The Ghanaian economy is not resilient given it is failure to generate enough reserves, renowned Economist, Dr. Kwame Pianim has said.

“Where the [Ghanaian] economy is now is not pretty” and the environment cannot be described as enabling, Mr. Pianim disclosed at the first IMANI-GIZ Reform Dialogue Series (RDS) on the theme “Ghana’s Macroeconomic Environment: An Enabler or Hammer to Investment?”.

According to him, the monetary policy rate is a key indicator of how the Bank of Ghana perceives the economy, adding, when the Central Bank increases its policy rate, it is indicative of the fact that it is not comfortable with the fiscal stance of the government.

He further said that structural imbalances between expenditure and revenue continue to affect the economy, adding, Ghana needs a cost-benefit analysis on the significant expenditures by the government, citing areas like Free Senior High School (‘Free SHS’).
He questioned the excessive focus of the government on the revenue side of the economic equation with the often touted mantra that Ghanaian citizens are not paying enough taxes.

Instead, he argued that citizens pay different indirect taxes, especially Value aAdded Tax (VAT).

Mr Pianim stressed that the main area of focus for policymakers should be the expenditure side and recommended that government should use quality predictive models and analysis in their economic decision-making.

He finally remarked that “we should not waste the [current] crisis” but instead use it to create a better and sustainable macroeconomic environment.

For his part, Economist, Dr Priscilla Tsumasi Baffour said Ghana’s export basket is not so diversified which exposes the economy to many international shocks such as the ongoing COVID-19 pandemic and Russia-Ukraine War.

She also indicated that the economy accumulates a lot of fiscal deficits which drive the current high public debt [estimated at 80.1% of GDP as of December 2021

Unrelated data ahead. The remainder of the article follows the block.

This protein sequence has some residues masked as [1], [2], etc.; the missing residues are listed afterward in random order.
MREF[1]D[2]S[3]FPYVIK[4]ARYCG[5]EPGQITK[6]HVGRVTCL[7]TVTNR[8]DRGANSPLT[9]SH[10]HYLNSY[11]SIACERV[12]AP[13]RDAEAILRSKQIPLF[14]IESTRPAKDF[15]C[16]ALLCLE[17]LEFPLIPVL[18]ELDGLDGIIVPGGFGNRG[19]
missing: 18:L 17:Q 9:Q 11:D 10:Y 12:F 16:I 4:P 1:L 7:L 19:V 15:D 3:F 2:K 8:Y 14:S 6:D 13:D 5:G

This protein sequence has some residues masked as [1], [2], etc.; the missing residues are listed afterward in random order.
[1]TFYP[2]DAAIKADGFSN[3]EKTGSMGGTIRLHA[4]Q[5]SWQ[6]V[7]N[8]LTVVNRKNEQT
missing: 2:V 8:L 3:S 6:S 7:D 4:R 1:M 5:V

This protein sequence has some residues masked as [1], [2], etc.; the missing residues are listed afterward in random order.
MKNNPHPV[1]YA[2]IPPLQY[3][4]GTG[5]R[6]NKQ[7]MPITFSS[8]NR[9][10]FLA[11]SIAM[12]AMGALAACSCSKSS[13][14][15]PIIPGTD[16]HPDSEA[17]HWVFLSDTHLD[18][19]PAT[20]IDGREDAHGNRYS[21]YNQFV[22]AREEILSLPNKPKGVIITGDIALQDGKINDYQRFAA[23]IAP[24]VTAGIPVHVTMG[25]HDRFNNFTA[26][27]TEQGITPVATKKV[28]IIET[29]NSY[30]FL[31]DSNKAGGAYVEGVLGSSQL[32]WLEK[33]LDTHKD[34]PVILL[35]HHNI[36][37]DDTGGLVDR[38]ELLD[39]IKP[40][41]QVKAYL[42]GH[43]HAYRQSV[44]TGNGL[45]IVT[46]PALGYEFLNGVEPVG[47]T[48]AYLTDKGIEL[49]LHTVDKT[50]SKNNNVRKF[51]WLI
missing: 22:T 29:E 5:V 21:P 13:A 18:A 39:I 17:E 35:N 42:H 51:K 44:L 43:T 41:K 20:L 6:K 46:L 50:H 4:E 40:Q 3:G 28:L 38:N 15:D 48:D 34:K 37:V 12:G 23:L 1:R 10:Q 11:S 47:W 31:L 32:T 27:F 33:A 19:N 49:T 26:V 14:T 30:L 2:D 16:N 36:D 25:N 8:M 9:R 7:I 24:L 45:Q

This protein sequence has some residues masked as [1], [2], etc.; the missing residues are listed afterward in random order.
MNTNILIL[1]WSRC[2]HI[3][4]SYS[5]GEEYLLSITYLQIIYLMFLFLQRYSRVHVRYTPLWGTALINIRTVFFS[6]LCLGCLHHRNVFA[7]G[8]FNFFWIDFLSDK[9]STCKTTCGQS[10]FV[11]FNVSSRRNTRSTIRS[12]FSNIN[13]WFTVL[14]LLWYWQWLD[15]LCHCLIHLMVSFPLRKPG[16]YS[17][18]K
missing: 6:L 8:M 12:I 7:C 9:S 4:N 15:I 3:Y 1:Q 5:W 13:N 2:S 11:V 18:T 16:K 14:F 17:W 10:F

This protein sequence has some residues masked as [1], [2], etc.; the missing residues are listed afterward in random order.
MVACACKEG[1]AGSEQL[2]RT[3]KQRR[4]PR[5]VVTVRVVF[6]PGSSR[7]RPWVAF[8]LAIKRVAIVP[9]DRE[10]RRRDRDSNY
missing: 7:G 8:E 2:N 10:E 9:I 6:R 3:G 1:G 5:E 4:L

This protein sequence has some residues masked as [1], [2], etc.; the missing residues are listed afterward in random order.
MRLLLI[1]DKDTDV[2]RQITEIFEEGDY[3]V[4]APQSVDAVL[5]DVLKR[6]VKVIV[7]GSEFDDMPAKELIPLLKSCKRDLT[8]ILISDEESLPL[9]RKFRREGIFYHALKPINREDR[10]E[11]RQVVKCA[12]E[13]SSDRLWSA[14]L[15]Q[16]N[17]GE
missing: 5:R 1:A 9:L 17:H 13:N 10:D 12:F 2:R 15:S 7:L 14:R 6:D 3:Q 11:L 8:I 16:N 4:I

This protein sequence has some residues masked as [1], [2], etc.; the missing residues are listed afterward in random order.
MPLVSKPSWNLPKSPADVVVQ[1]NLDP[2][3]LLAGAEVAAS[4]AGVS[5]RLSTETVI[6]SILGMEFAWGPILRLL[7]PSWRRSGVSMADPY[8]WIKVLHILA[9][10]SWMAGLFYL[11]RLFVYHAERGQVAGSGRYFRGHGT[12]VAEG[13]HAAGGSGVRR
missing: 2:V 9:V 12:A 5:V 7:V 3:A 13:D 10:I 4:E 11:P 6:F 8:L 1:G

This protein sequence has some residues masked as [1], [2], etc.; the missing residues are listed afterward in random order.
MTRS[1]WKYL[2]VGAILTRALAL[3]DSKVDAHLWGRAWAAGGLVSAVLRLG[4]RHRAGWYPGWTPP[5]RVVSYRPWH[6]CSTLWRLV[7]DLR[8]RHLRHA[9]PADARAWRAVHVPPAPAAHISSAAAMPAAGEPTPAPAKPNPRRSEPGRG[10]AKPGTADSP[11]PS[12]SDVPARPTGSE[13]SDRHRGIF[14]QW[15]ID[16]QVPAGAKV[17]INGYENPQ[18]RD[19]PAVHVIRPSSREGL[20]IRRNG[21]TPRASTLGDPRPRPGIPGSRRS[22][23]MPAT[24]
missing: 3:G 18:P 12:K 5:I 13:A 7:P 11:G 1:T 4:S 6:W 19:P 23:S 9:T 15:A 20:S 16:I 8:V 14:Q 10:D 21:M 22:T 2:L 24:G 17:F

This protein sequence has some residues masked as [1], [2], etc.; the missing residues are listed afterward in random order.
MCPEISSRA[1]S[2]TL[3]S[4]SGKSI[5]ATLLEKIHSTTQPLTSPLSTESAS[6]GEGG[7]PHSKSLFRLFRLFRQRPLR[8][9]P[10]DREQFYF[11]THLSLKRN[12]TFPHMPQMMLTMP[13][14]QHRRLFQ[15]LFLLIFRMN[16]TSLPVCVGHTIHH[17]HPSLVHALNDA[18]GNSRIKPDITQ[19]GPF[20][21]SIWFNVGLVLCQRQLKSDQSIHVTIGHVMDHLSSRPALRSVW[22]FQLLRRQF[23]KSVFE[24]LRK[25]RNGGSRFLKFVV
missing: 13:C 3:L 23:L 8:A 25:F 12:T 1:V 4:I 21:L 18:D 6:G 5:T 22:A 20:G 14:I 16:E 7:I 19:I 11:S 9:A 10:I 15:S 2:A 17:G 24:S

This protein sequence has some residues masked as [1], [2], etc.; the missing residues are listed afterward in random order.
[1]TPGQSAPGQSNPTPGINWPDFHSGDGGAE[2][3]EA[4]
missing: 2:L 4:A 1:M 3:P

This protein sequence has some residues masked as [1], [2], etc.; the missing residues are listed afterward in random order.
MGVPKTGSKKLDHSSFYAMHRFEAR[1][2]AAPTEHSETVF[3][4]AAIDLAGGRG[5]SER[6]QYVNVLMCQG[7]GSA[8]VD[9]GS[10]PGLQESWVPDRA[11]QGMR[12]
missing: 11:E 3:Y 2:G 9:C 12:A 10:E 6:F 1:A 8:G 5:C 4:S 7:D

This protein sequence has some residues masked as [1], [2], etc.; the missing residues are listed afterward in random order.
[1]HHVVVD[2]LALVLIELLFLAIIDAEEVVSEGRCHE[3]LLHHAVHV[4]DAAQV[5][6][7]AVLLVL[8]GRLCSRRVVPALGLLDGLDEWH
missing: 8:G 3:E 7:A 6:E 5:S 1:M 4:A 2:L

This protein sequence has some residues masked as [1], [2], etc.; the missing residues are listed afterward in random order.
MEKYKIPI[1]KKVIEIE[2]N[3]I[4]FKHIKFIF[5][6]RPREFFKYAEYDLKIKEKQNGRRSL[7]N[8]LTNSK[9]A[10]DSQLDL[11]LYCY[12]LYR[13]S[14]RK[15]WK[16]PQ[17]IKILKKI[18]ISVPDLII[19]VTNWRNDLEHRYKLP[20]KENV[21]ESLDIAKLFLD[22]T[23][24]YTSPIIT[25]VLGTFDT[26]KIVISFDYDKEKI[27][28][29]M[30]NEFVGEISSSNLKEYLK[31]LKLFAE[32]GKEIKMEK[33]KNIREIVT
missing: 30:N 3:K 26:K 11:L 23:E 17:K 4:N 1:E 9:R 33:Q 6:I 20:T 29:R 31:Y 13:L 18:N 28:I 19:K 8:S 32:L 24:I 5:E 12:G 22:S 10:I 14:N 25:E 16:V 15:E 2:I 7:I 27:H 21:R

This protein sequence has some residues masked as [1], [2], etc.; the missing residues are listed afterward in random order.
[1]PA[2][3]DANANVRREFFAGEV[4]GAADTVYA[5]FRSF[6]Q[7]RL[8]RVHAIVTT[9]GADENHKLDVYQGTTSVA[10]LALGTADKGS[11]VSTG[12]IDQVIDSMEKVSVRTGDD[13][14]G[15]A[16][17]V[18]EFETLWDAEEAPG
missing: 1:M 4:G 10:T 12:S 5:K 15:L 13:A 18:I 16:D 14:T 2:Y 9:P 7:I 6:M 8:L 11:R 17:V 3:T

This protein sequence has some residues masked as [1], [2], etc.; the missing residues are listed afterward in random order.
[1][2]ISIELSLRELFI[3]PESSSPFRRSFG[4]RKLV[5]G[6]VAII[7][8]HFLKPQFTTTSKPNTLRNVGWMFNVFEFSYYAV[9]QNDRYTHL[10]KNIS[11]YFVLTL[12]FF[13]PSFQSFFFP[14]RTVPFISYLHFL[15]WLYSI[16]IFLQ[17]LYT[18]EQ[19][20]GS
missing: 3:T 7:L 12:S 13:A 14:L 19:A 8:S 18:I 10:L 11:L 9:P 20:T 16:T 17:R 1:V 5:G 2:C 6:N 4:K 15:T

Dr Baffour added that with the current high levels of inflation, the depreciating cedi and high cost of capital, the economy cannot be said to be doing well. 

She therefore suggested that Ghana needs to increase its revenue, spend wisely on items that maximise returns while cultivating the discipline and political will to reduce expenditure on consumption related programmes and projects.

Some experts and policy analysts also contributed to the discussions.

Kofi Bentil explained how the nature of the Ghanaian constitution makes it absolutely impossible for the National Development Planning Commission to be successful in achieving its mandate.

Also, Dr. Humphrey Kwesi Ayim Darke of Association Ghana Industries urged government to focus on targeted social interventions.

He believes the lack of effective Momitoring and Evaluation has made the investment in the area of Planting for Food and Jobs gone down the drain as farmers exported their produce at a discount to neighbouring countries.

He also stressed that the huge losses reported by the State-Owned Entities (SOEs) need to be addressed. 

Professor Godfred Bokpin also said the fiscal council needs to be looked at as it currently has an advisory role which is not being beneficial.

He believes that opacity and full disclosure of government fiscal information is needed.

He also advocated for the independence of the fiscal council as it has currently fails the independence test.

The dialogue sought to engage relevant stakeholders in Ghana’s investment ecosystem to discuss how a conducive macroeconomic context creates the right investment climate.

The macroeconomic environment are the set of factors that affect investment and growth in an economy.

Basic indicators of the macroeconomic environment include inflation rate, exchange rate, the fiscal balance, and the external current account balance, among others.